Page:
Pet Gazette March 2019 - Page 16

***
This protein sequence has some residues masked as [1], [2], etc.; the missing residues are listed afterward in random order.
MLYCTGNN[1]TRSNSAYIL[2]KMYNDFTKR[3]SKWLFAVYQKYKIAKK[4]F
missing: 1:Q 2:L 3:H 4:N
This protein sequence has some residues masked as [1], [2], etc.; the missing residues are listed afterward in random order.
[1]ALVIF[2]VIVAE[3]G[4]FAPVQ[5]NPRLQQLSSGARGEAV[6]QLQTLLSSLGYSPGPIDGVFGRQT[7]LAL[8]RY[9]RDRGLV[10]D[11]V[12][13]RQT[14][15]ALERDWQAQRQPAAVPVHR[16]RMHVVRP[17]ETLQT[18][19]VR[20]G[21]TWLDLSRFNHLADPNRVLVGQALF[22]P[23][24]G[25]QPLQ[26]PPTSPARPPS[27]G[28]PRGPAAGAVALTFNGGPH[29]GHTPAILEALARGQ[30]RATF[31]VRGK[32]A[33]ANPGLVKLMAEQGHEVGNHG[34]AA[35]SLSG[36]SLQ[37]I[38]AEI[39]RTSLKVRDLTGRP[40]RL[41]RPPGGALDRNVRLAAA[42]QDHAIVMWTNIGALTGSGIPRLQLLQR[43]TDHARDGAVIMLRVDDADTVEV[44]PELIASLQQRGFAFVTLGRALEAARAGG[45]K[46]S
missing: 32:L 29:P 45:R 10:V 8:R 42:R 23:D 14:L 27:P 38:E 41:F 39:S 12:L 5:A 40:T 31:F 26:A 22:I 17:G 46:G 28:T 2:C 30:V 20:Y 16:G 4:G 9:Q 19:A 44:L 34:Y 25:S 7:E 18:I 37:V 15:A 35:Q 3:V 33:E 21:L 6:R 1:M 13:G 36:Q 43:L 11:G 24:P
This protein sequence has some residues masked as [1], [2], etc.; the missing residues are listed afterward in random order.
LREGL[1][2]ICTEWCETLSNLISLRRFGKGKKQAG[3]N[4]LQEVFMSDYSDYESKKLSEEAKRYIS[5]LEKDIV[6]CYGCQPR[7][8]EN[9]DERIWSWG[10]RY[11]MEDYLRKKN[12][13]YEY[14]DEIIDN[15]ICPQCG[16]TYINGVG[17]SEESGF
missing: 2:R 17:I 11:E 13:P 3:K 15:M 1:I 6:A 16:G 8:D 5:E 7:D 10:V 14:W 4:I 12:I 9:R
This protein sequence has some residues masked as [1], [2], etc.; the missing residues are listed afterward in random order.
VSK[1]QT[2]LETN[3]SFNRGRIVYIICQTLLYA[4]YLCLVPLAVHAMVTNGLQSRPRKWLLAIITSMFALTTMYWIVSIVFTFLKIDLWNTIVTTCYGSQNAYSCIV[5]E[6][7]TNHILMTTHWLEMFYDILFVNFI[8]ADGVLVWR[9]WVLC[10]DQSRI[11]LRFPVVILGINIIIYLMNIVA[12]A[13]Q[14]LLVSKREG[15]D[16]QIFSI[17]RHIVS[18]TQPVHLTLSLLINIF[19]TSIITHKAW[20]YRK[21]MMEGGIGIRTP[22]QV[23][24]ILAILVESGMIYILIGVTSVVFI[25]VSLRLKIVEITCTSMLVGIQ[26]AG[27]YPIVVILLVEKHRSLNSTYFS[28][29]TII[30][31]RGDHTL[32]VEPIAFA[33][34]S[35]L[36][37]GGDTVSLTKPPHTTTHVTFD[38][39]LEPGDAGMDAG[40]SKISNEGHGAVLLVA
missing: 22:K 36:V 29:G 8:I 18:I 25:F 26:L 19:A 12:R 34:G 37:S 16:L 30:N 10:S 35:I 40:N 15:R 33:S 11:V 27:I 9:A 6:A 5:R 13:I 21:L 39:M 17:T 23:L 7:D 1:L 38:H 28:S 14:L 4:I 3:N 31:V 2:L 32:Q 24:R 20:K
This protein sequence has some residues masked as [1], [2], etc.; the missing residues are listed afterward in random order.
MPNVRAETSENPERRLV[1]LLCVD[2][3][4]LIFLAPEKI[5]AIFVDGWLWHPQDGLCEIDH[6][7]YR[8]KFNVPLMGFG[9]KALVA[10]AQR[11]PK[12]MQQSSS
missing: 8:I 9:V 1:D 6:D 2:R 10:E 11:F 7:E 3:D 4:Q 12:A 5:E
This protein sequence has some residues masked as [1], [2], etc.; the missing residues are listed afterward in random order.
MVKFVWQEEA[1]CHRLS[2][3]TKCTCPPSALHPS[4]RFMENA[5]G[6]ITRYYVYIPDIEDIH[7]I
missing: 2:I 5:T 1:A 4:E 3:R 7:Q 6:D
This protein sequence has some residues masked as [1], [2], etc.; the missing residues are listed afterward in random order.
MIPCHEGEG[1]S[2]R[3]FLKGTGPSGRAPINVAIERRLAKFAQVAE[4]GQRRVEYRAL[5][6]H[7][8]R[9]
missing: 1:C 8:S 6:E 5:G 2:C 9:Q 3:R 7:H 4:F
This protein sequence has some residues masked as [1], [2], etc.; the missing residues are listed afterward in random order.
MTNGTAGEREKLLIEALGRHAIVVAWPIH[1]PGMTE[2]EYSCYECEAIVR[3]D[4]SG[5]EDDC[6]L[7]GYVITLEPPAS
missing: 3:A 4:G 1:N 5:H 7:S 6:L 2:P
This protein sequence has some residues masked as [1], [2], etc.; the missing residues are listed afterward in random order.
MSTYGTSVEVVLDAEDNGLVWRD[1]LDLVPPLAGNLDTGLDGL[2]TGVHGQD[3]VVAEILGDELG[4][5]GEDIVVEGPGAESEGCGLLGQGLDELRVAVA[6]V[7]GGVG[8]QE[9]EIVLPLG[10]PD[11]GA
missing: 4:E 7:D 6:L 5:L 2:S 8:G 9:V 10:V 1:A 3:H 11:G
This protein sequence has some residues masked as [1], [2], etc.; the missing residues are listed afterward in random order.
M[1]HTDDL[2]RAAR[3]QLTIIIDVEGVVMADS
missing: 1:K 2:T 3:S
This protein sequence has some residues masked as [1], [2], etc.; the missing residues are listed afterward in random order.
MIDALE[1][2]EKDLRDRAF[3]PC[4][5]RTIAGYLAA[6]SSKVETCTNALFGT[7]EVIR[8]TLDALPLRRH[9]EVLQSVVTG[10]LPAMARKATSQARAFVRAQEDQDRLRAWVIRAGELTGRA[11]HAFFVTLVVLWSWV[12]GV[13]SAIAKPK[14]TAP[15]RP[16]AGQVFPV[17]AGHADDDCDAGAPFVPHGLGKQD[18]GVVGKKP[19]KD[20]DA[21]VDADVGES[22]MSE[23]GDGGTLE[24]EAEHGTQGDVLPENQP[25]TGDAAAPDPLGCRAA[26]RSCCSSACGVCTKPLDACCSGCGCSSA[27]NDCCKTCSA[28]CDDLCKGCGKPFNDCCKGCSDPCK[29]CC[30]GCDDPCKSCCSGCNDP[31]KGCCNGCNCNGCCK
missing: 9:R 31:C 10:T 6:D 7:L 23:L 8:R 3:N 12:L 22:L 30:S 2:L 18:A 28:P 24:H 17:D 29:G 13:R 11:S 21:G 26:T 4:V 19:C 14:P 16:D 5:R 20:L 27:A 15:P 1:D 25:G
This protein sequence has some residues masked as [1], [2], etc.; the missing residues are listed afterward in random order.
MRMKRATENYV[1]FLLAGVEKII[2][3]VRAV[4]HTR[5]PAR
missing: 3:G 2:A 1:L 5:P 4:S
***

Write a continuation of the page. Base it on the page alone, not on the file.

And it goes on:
16 | PET GAZETTE | SOAPBOX ANIMAL WELFARE AND BREXIT: WHAT DOES THE FUTURE HOLD? While the consequences of the UK leaving the EU remain relatively unknown we can make some predictions about what will happen with regards to animal welfare post-Brexit. Luna Williams ponders the possible changes to the sector in this article W ith Brexit-day looming, important topics are being discussed. People are asking questions. What will happen to business after Brexit? What about the NHS? How will travel and tourism be affected once Free Movement has ended? While the answers to these questions are certainly important, there are other questions being asked, many of which are struggling to be heard over the noise. What about animal welfare? Is Brexit going to be good or bad for its future? Historically, changes to British animal welfare regulations have been restricted by our membership to the EU. This was touted by Leave campaigners before the referendum as a reason to exit the union, with Brexiteers arguing that the EU was responsible for implementing immovable regulations for the treatment of farm animals, which were not open to improvement. However, with over 80% of our current animal welfare legislation implemented by EU law, there is a growing concern that Brexit could just as equally jeopardise the future of animal welfare in Britain, for the sake of trade and economic interest. With Brexit imminent, the welfare of animals is at a crossroads. Leaving the EU could either make or break its future. EU ANIMAL WELFARE REGULATIONS For example, the USA has signifi cantly poorer animal welfare regulations in place to regulate the living conditions of their farm animals; they As it stands, the EU is responsible for 40 of the still use conventional battery cages for chickens, UK’s 50 animal welfare regulations, equating to 80%. Each of these regulations is focused on give growth hormones to their cows and use monitoring and improving the wellbeing of wild traditional sow stalls to store their pigs. All of these factors result in a much poorer quality animals, animals in agriculture, companion of life for animals, who are either forced to animals and animals used in medical and grow to unnatural sizes or kept in conditions in cosmetic research. which they cannot take more than one or two The Lisbon Treaty is a binding agreement steps forwards or backwards. These types of between all EU states which recognises that practices have been proven to cause signifi cant animals are sentient, able to experience pain and suffering. This treaty agrees that, as a result amounts of stress in animals; with many of this, all animals should be treated humanely suffering from a shorter life-span, fur/feather and with compassion. The treaty is responsible loss and anxiety-related behaviours. Although leaving behind EU regulations for the basis of many of the regulations put will mean that the UK can alter their animal in place by the EU to protect animals and welfare regulations for the better, Brexit could minimise the stress and pain which is infl icted also mean the opposite. If the UK becomes a on them in each of the key environments. key trade partner with countries like the USA Because of this, animal rights activists are which are not regulated, there is a risk that focussed on ensuring that the UK continues to it will adopt some of these same practices. recognise animal sentience when it leaves the EU and is no longer subject to The Lisbon Treaty For those who are concerned about animal rights, this would mean that the UK is moving and other EU regulations. backgrounds in their approach to animal welfare as opposed to forwards. TRADE The future of animal welfare needs to be secured and ideally improved after Brexit. WORKERS However, hypothetical future trade agreements With countries like the US as major trade are causing many to be fearful of whether this partners, British farmers will need to compete will be the case. with cheaper imports in order to avoid losing March 2019